Curtis Leon Taylor, Sr., Plaintiff-appellant, v. Frank E. Brown; A.w. Woolfrey; Edward W. Murray; R.b.griffith; Edward C. Morris; Corrine Coffey; Toni V.blair; S.l. Farrish; Dale R. Battle; Lana Stokes; H.w.parker; P. Knight; Kru Heller; D.s. Massie; Robert Fry;m.k. Petuto; William Henceroth; Teresa Stewart; Jamesthompson; Susan Ponton; H.g. Ozinal, Dr.; Scott Miller;n.w. Schmitz; Doug Chaffin; William Davidson; B. Nipson;sandra Earley; Fred Settle; Mary Lawson; C.d. Larsen;john B. Taylor; Susan Bratton; W.p. Rogers; Louis B. Cei;virginia Department of Corrections, Defendants-appellees, 952 F.2d 397 (4th Cir. 1991)

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US Court of Appeals for the Fourth Circuit - 952 F.2d 397 (4th Cir. 1991) Submitted Dec. 5, 1991. Decided Dec. 27, 1991

Appeal from the United States District Court for the Western District of Virginia, at Roanoke. (CA-90-752-R), Jackson L. Kiser, District Judge.

Curtis Leon Taylor, Sr., appellant pro se.

Gayl Branum Carr, Office of the Attorney General of Virginia, Richmond, Va.; Leigh Thompson Hanes, Wooten & Hart, P.C., Roanoke, Va., for appellees.

W.D. Va.





Curtis Leon Taylor, Sr. appeals from an order of the magistrate judge denying leave to amend his complaint. We dismiss the appeal for lack of jurisdiction.

Under 28 U.S.C. § 1291 (1988) this Court has jurisdiction over appeals from final orders. A final order is one which disposes of all issues in dispute as to all parties. It "ends the litigation on the merits and leaves nothing for the court to do but execute the judgment." Catlin v. United States, 324 U.S. 229, 233 (1945). An order denying leave to amend a complaint is interlocutory and not ordinarily appealable. Richardson Greenshields Sec., Inc. v. Mui-Hin Lau, 825 F.2d 647, 650-51 (2d Cir. 1987); Kartell v. Blue Shield of Mass., Inc., 687 F.2d 543, 551 (1st Cir. 1982). The district court has not certified the order for appeal pursuant to Fed. R. Civ. P. 54(b). See Lockett v. General Fin. Loan Co., 623 F.2d 1128, 1129-30 (5th Cir. 1980). Accordingly, finding no basis for appellate jurisdiction, we dismiss the appeal as interlocutory.*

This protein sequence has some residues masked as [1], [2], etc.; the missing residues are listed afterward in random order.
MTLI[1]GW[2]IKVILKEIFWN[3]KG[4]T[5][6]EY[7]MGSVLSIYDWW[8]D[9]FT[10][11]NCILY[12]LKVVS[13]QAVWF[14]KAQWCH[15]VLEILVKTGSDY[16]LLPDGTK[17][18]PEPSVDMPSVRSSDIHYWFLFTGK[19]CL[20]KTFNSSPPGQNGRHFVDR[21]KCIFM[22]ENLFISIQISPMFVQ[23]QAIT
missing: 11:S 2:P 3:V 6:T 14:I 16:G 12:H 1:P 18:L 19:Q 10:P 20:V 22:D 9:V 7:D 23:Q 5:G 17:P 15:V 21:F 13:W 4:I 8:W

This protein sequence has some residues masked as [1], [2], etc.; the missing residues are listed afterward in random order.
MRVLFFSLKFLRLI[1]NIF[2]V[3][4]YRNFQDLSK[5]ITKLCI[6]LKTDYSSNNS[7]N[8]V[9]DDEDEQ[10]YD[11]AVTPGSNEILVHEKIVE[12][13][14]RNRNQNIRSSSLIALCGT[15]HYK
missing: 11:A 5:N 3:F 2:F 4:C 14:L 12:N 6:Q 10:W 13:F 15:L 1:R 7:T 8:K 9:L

We dispense with oral argument because the facts and legal contentions are adequately presented in the materials before the Court and argument would not aid the decisional process.



We note that the order appealed from was an order of a magistrate judge. From the face of the record it appears that all parties had not consented to the magistrate judge's exercise of final jurisdiction over this case. Thus the proper route of appeal lay with the district court. Taylor's notice of appeal was filed in a timely fashion and does not specify to what court he seeks to appeal. When the record is returned the district court may wish to treat the notice of appeal as a request for review by the district judge and dispose of it accordingly. See Fed. R. Civ. P. 72(a)